As a cultural geographer, the opportunity of contributing critically to a three-month experimental study on microbial life proposes a series of challenges and possibilities; from negotiating disciplinary-specific languages and knowledges, to differing approaches to conducting research, and a variety of expectations around what experimentation actually means in the context of academia. Collaboration with medical-based specialists, engineers, and performance scholars at the same time brings to light a number of themes and premises that resonate with my own geographical research interests and expertise – albeit in the unusual geographical setting of the hospital ward.
At the heart of my research interest has been a concern with moving bodies and their interrelationship with space, place and objects. While this in the past has tended to focus on the city, the micro-geographical scale of the healthcare ward provides a valuable opportunity to examine how bodies contribute to, and actively produce, the spaces in which they move. Thinking through the lens of microbial life, I am keen to examine how the nurses’ body, and particularly their hands, facilitate and equally deter the trajectories of microbes. In this way, I am interested in what hands are seen to do and what remains unseen, and equally, how a nurse’s body negotiates and respond to a variety of health care procedures (whether this is repulsion, compassion, or desensitisation).
Equally, and interconnected, my research focuses on the geographies of performance and theories of practice. In this respect, I am interested in mundane everyday practices that we train to do and practice doing over time – of learning and enacting ‘appropriate’ forms of behaviour. The tasks, duties and responsibilities of healthcare practitioners thus offer a rich lens into thinking about degrees of conscious and unconscious engagement with patients and a variety of techniques of care needed. Building on Judith Butler’s theories of performativity, I am interested in infection prevention techniques as examples of behavioural practice, which are re-enacted and performed, or iterated, over time. Yet, in addition, I’m equally concerned with the relationship between practice and power. In what ways do perceptions of surveillance and codes of practice actively shape the biopolitics of healthcare workers and the degree to which their practice is coerced into conforming?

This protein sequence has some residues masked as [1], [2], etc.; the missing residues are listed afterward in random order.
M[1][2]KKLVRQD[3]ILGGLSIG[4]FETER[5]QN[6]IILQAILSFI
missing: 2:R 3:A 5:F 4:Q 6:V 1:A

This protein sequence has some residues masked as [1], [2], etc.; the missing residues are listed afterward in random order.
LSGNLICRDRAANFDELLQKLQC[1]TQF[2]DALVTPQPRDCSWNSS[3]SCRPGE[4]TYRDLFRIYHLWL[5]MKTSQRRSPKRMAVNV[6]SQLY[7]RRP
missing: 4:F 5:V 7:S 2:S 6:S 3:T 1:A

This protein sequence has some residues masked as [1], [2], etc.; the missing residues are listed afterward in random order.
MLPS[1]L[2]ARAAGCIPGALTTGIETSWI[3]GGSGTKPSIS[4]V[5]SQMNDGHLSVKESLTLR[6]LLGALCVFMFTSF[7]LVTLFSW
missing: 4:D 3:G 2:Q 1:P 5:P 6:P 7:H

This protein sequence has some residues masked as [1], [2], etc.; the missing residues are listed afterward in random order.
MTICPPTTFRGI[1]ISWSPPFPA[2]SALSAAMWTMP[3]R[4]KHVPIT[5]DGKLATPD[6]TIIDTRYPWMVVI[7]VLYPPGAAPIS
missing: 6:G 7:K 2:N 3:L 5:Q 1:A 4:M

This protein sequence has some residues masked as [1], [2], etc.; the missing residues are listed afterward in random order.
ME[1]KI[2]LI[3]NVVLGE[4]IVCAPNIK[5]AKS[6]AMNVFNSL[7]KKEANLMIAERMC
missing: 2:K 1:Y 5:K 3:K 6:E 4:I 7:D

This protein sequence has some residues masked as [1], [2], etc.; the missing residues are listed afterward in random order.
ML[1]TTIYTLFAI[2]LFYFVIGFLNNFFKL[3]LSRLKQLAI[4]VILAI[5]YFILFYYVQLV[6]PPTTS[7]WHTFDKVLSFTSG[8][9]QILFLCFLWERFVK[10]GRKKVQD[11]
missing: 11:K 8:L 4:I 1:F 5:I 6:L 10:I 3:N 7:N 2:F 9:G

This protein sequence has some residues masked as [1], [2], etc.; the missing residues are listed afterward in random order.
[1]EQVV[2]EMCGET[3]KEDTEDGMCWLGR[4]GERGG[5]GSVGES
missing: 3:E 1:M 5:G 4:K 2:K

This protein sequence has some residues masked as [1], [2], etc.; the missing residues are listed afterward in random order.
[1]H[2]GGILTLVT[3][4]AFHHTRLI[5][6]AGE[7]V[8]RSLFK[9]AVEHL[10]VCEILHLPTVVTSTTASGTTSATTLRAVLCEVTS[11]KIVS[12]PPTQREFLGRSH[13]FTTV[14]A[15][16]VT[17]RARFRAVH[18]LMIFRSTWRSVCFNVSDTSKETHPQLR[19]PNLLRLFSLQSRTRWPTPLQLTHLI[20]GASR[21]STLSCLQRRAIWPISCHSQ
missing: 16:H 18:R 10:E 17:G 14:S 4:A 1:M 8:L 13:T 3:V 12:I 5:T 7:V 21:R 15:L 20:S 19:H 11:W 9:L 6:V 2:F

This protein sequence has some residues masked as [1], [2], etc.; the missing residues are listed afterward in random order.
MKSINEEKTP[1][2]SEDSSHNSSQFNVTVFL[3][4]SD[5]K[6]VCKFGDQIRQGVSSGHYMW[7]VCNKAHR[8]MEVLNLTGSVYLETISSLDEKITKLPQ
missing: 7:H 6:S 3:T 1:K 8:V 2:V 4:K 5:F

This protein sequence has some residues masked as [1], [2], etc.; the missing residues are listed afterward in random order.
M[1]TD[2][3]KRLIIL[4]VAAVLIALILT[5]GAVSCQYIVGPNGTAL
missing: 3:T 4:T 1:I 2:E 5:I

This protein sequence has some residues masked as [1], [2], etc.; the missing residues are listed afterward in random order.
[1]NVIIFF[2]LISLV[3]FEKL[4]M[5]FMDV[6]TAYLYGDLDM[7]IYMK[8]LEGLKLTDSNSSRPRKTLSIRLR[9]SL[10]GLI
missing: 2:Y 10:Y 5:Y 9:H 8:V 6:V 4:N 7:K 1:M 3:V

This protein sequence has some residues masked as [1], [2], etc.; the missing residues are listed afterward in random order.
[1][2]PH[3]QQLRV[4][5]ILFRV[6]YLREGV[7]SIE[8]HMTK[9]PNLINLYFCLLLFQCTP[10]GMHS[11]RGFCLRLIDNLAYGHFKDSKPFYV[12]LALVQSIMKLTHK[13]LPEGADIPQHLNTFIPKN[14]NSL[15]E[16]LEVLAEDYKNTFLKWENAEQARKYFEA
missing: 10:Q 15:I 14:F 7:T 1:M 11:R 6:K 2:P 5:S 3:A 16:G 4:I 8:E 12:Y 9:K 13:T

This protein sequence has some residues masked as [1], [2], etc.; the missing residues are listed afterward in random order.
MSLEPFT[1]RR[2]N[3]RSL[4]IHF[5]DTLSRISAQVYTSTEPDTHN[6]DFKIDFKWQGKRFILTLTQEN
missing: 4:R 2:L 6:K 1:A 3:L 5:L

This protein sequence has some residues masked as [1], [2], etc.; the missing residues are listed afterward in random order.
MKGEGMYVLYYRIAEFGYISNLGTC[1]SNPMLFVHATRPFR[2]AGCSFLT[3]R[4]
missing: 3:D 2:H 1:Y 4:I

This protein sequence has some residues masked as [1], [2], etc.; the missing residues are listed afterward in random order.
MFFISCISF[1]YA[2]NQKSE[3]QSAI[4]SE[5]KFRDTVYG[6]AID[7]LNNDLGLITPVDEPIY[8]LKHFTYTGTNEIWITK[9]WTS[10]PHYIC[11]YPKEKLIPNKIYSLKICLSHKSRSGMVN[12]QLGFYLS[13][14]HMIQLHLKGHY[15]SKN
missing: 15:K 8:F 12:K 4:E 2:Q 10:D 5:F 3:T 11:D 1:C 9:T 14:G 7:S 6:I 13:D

Finally, and more broadly, my research has adopted an interdisciplinary perspective, primarily by bringing cultural geography into conversation with debates arising with the performing arts setting. Cross-disciplinary engagement with nurses, microbiologists, engineers and performance scholars in the context of this project thus opens an unusual, yet invaluable, opportunity to think productively about how we share knowledge in mutually beneficial ways, and work collectively toward tackling shared global challenges such as anti-microbial resistance. Essential to this, I would argue, is a geographical perspective. This includes thinking critically about how geography can enrich medical/scientific knowledge; on the differing social-cultural practices that contribute to the spread of disease or determine decision making in the use of antibiotics; the geopolitical context sustaining health inequalities within and often beyond national borders; and making visible the where and how of infection/AMR – which countries and demographics will be most effected, and in what ways do different pathways/routes/everyday trajectories promote or discourage their geographical spread.